The Accreditation Council for Graduate Medical Education, established in 1981, sets basic competencies and minimal fellowship requirements (4), and the American College of Cardiology’s Core Cardiology Training Statement (COCATS) provides more specific targets, goals, and expectations. Overall, these educational bodies have provided a structured framework for the nearly 200 cardiology training programs in the United States, standardizing quality and educational focus. The latest iteration of COCATS made important strides in shifting toward competency-based milestones and introducing more program-level flexibility in meeting these benchmarks (5). In the context of a rapidly changing health care environment and the availability of new tools and resources, individual training programs will need to continue to adapt and tailor these expectations to meet the needs and interests of their fellows. Despite this important evolution in framework, and although COCATS 4 highlights major areas in research and scholarly activity that may complement clinical training (6), there is limited attention to the topic of precision medicine and pathways to operationalize this broad guidance.
Integrating Precision Medicine Into Fellowship Training
Because precision medicine is relevant to a variety of career trajectories within cardiology, we believe it is important that all fellows receive adequate exposure during training. Although a prescriptive, all-encompassing curriculum may be neither pertinent nor feasible during fellowship, a basic set of core competencies should be expected, and may include familiarity with cardiovascular genetics (construct a genetic pedigree, meet with a genetic counselor, interpret a genetic test result), knowledge of EHR-based clinical or research queries, and a fundamental understanding of applied statistics. We propose that fellows tailor precision medicine experiences to complement their respective career tracks (Figure 1). For example, a clinical fellow may leverage the institutional EHR to apply a cardiovascular risk score to his or her ambulatory panel of patients. A fellow pursuing a clinical research pathway may partake in advanced statistical courses in machine-learning to improve phenotyping of a complex syndrome. A fellow interested in health care policy and outcomes may investigate the policy implications of disclosing a patient’s genetic test results, and a budding physician-scientist might explore the pharmacogenomics influencing a patient’s response to a therapeutic agent. Training in precision medicine should be customized to each fellow’s incoming experience and outgoing desired career objectives.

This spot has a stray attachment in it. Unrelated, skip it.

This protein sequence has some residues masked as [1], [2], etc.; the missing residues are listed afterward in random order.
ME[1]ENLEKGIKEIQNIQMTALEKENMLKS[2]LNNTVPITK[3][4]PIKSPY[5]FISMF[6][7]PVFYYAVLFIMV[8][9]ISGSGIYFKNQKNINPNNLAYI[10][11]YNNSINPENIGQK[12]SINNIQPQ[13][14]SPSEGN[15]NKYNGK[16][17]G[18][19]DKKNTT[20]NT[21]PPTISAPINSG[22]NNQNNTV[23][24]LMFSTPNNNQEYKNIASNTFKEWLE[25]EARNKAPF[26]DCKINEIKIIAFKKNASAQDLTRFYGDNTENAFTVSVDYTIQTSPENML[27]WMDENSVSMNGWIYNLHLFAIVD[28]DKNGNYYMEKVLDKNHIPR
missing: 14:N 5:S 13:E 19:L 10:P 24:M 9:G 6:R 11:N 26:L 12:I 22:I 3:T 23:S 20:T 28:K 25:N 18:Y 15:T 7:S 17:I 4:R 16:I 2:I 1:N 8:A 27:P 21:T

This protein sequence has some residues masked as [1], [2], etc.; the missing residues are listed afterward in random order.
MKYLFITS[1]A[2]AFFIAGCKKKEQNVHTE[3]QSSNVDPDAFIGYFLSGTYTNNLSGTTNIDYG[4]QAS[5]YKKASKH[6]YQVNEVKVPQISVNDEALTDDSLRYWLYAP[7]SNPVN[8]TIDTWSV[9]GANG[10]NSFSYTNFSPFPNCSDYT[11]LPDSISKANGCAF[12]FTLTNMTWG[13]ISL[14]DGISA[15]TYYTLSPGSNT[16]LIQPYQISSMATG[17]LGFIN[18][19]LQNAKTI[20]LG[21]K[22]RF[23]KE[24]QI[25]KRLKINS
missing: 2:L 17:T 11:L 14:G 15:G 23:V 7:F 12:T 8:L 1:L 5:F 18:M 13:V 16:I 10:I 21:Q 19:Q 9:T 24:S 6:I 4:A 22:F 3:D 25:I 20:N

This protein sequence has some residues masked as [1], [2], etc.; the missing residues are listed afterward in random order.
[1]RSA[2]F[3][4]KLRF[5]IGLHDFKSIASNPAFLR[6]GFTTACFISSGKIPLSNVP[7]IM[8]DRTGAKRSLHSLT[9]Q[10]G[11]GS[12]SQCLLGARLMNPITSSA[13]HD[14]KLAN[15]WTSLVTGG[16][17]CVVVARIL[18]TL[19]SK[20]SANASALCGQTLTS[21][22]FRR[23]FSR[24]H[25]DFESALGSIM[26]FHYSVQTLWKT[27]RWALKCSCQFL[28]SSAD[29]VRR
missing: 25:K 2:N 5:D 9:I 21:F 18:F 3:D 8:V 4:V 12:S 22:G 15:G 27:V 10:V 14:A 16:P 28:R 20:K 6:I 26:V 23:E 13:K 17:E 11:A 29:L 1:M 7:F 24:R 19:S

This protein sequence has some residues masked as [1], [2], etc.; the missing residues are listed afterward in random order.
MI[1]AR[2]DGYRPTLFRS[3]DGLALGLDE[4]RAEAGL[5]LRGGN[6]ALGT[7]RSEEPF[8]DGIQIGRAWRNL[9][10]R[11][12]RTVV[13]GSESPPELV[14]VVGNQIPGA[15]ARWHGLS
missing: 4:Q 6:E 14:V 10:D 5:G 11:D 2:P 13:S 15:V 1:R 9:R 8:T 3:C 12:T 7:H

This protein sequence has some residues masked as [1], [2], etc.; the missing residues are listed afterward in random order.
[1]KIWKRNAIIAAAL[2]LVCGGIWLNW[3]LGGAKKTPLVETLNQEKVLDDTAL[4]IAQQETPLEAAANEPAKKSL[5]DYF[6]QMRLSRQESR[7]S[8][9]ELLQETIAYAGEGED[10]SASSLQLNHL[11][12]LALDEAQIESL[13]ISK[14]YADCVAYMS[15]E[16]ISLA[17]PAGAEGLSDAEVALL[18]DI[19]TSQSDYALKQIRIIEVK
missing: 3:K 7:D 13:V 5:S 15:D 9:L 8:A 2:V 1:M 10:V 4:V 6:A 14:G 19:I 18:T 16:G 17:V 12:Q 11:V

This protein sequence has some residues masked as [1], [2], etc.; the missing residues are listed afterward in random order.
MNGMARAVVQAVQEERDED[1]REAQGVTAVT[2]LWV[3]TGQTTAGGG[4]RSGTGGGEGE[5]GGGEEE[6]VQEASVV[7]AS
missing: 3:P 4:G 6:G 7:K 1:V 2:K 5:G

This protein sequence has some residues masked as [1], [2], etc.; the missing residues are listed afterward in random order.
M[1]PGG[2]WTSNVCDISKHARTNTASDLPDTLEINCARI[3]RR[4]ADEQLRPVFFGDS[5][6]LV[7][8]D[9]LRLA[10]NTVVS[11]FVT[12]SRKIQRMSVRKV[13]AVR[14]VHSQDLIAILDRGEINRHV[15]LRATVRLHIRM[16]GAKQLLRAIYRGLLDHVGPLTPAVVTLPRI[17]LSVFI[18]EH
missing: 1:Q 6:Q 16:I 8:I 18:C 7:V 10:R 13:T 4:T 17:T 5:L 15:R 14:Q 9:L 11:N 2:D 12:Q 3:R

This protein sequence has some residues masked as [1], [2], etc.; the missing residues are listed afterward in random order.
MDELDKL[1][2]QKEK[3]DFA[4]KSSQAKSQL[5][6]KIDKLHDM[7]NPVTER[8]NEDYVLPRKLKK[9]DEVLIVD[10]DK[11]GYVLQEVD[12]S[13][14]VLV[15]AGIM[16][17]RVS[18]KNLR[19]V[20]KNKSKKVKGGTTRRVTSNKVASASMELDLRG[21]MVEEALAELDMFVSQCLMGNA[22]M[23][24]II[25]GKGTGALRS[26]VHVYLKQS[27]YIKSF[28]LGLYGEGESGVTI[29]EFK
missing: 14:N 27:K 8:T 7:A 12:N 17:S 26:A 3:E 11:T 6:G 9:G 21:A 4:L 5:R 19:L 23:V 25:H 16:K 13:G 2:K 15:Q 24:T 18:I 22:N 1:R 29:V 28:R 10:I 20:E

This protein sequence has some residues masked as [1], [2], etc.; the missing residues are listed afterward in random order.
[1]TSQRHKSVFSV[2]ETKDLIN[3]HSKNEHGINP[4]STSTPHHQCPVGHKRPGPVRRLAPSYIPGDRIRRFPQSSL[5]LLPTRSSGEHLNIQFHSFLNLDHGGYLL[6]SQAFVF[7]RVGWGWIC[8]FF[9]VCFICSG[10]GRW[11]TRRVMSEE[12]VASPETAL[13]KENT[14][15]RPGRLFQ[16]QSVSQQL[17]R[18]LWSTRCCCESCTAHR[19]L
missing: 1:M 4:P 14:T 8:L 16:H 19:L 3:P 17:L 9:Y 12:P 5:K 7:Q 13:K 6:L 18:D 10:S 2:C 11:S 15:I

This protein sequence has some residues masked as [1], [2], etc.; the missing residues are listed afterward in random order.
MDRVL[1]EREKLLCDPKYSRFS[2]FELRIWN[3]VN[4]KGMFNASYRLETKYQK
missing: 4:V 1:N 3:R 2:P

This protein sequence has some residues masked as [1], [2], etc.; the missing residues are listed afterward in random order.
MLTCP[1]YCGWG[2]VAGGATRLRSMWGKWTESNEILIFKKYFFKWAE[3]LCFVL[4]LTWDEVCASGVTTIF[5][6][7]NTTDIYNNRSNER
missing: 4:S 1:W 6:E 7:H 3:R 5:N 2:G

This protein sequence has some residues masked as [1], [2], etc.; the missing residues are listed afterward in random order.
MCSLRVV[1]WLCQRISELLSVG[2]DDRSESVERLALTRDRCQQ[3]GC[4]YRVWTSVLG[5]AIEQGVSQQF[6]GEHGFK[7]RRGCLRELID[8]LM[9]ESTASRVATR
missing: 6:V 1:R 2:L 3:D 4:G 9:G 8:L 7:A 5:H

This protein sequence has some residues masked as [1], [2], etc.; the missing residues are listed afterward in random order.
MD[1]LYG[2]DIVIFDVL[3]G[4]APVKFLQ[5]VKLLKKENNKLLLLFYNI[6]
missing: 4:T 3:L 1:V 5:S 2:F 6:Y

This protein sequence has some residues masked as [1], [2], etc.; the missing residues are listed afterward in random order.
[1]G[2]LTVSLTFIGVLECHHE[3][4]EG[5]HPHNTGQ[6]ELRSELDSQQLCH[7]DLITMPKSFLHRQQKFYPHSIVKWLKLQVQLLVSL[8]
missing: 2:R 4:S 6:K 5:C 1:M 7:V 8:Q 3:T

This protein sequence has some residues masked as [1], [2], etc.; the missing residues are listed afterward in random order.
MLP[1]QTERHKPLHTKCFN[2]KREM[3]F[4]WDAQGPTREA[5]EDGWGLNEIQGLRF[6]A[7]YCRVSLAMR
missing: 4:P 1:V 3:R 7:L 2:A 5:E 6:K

Existing Models of Training in Precision Medicine
There are a number of formalized programs across the United States that offer dedicated training in genomic science and genomic medicine supported by National Human Genome Research Institute institutional training grants (T32). These are typically 2-year training programs that involve a core lecture series, rotations through genomic medicine-focused clinics and laboratories, and a longitudinal research commitment. There is less precedent for ancillary training in precision medicine during residency or other specialty fellowships. Recognizing this gap in medical education, the pathology residency program at Beth Israel Deaconess Medical Center, a teaching hospital of Harvard Medical School, has developed and successfully implemented a curriculum in genomics and personalized medicine. This pioneering effort includes 3 1-h lectures, a practical component that provides exposure to direct-to-consumer genotyping kits, and a concluding presentation related to genome-wide association studies (7,8).
Cardiovascular Fellowship—Where Is the Time?